North American Network Operators Group|
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Re: Tor and network security/administration
On Jun 21, 2006, at 4:08 PM, Todd Vierling wrote:
On 6/21/06, Kevin Day <[email protected]> wrote:Failing that, having an exit node look at HTTP headers back from the server that contained a "X-No-Anonymous" header to say that the host at that IP shouldn't allow Tor to use it would work.What's to stop one or more exit node operators from hacking such a check right back out of the code?
Nothing, but it's the same nothing that stops me from just blocking all Tor exit nodes at the border.
If they showed a little bit of responsibility and allowed other people to make the decision if they wanted to deal with anonymous users or not, I'd be more than willing not to ban the whole lot of them.
Areas where there already is no expectation of anonymity don't allow you to hide your identify in the "real world", so I'm not sure why there is the notion that it's a right on the internet. Try applying for a credit card anonymously, or cashing a check in a bank wearing a ski mask and refusing to show any ID.
I realize fighting open proxies(even ones like this that aren't the result of being trojaned/backdoored) is a losing battle, but the sheer ease in ANYONE being able to click "Give me a new identity" with Tor has really invited the masses to start playing with credit card fraud at a level I hadn't seen before. I'm willing to bet others are experiencing the same thing, but just don't realize they are because they're unfamiliar with Tor and don't know where to look.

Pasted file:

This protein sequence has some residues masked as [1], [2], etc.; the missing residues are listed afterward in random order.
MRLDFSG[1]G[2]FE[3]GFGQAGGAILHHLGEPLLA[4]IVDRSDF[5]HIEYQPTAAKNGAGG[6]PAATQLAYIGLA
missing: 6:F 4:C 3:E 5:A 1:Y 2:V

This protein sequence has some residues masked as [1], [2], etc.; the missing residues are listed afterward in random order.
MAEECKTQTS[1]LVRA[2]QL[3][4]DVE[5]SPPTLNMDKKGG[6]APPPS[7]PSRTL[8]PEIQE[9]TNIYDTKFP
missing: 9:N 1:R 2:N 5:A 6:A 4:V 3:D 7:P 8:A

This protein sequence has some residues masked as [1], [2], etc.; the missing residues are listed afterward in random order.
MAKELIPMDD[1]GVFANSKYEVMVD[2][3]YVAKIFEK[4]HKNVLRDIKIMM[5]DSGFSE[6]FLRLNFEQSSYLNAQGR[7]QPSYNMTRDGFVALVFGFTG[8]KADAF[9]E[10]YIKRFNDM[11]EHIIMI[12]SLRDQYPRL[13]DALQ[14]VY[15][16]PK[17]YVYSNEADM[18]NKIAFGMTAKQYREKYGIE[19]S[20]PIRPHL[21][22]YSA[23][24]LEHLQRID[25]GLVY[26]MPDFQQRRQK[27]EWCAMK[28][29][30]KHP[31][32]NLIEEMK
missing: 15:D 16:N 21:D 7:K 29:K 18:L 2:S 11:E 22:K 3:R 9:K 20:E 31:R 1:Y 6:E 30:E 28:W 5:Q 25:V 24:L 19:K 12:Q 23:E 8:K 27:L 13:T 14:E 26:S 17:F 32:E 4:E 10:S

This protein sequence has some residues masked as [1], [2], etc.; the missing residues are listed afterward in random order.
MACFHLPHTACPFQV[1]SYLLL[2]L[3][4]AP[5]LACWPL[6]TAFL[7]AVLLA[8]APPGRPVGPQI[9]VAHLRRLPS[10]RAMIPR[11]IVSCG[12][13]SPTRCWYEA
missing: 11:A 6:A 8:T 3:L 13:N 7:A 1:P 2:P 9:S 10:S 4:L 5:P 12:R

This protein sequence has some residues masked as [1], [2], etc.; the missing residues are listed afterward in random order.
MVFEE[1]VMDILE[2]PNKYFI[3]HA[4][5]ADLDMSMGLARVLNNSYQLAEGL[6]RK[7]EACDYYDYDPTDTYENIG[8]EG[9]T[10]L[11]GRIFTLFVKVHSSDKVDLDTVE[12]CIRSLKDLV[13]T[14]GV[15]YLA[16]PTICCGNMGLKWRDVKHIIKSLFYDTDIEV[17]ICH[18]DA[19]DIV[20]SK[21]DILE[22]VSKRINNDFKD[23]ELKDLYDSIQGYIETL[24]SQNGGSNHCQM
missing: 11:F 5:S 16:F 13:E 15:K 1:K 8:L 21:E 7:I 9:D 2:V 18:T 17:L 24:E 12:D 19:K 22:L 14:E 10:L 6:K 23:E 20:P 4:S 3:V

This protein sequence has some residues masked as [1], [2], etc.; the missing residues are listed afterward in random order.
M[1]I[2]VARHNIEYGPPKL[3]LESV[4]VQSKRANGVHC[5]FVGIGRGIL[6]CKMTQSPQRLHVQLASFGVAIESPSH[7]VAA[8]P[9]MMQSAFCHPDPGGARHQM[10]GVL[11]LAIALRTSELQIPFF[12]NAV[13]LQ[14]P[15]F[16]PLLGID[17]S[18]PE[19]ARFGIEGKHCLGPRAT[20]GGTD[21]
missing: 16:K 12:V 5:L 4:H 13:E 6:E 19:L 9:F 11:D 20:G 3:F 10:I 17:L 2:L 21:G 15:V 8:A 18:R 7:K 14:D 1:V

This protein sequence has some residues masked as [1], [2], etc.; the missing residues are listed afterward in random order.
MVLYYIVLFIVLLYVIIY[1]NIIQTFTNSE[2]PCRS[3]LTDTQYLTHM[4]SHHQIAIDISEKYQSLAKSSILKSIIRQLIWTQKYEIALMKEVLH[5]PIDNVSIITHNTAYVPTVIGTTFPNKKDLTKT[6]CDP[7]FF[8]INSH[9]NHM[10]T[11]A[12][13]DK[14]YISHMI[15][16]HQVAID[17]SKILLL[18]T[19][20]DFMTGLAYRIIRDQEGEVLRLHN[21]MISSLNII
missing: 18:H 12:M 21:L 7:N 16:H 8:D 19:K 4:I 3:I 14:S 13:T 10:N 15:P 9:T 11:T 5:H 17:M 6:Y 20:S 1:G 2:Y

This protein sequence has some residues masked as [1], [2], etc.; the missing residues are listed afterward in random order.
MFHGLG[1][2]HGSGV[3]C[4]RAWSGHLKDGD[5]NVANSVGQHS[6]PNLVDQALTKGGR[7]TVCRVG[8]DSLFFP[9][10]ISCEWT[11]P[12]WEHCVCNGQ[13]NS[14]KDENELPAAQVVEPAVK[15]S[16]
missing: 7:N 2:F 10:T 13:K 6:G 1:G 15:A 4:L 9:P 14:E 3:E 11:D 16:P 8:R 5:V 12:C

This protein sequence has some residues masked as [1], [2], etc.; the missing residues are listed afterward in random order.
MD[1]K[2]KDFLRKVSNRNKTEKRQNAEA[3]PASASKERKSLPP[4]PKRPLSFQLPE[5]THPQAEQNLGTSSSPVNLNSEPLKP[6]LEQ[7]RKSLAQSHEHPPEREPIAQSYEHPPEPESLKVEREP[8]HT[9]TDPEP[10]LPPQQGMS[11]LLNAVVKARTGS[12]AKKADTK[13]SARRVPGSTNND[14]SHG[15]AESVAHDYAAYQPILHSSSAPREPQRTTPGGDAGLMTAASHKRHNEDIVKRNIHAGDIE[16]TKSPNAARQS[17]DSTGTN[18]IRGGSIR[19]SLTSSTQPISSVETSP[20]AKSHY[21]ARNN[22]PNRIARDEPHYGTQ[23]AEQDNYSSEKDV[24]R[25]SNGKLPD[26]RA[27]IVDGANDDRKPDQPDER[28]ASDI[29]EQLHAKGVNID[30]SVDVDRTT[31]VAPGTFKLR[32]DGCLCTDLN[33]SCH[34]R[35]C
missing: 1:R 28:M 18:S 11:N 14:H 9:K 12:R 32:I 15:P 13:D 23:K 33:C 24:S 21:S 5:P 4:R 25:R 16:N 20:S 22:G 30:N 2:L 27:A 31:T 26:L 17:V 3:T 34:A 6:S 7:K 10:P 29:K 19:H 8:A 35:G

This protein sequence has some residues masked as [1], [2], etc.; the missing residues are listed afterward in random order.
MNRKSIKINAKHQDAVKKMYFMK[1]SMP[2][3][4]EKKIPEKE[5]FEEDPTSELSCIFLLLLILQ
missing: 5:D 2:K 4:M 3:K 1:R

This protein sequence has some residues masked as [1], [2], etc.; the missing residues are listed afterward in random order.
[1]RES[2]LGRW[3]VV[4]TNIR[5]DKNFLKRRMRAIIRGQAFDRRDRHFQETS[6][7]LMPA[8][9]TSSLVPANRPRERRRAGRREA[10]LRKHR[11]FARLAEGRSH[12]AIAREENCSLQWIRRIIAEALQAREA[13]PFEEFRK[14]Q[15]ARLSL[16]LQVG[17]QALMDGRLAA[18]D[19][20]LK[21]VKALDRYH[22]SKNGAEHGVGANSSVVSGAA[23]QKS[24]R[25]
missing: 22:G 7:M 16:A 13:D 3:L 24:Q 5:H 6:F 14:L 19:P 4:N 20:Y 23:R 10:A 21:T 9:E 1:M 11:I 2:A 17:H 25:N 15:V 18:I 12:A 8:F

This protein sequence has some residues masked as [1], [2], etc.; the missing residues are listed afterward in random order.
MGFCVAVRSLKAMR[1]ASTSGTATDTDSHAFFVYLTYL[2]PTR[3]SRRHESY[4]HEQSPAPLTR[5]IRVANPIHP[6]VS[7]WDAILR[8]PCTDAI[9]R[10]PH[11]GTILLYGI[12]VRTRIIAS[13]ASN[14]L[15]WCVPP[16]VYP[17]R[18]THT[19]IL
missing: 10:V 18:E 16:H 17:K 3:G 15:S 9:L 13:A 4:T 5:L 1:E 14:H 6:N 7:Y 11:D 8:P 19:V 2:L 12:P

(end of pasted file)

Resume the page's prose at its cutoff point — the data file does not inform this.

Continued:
On top of all of that, I fully understand that the authors of Tor would have no desire to add such a feature. Their users are the end users, and placating pissy network operators gives them no benefit. All I can say is that if we had a better way of detecting Tor nodes automatically, and making policy decisions based around that fact, we'd be less likely to flat out ban them all.
On Jun 21, 2006, at 4:53 PM, Jeremy Chadwick wrote:
I'm also left wondering something else, based on the "Legalities" Tor page. The justification seems to be that because no one's ever been sued for using Tor to, say, perform illegitimate transactions (Kevin's examples) or hack a server somewhere (via SSH or some other open service), that somehow "that speaks for itself". I don't know about the rest of the folks on NANOG, but telling a court "I run the Tor service by choice, but the packets that come out of my box aren't my responsibility", paraphrased, isn't going to save you from prison time (at least here in the US). Your box, your network port, your responsibility: period.
We had a sheriff in a small town in Alabama quite ready to test that theory at one point. A Tor exit node was used to purchase several hundred dollars of services on a 75 year old woman's credit card that had never used a computer in her life. It took a LOT of explaining, but after he and the county DA understood what Tor was about, they were completely willing to bring charges against the owner of the IP of the exit node. The credit card holder, however, asked that they drop the matter, so it never went anywhere. I would have been very curious to see how it turned out though.
On Jun 21, 2006, at 5:18 PM, Steve Atkins wrote:
Normally if we get a lot of fraud from one user, we force all transactions inside that /24 (or whatever the bgp announcement size is) to be manually approved.
This is different because one cranky/pissed off/thieving user has control of hundreds of IPs scattered across the world. You can play whack-a-mole with them for hours, and they can keep coming back on a new IP. Each one can be a fraudulent credit card order, costing us hundreds of dollars each.
We have preemptively blocked all the Tor exit nodes we can find, but they do change at a rate fast enough that a static list isn't sufficient. Many run off cable modems out of a DHCP pool that get a new address periodically.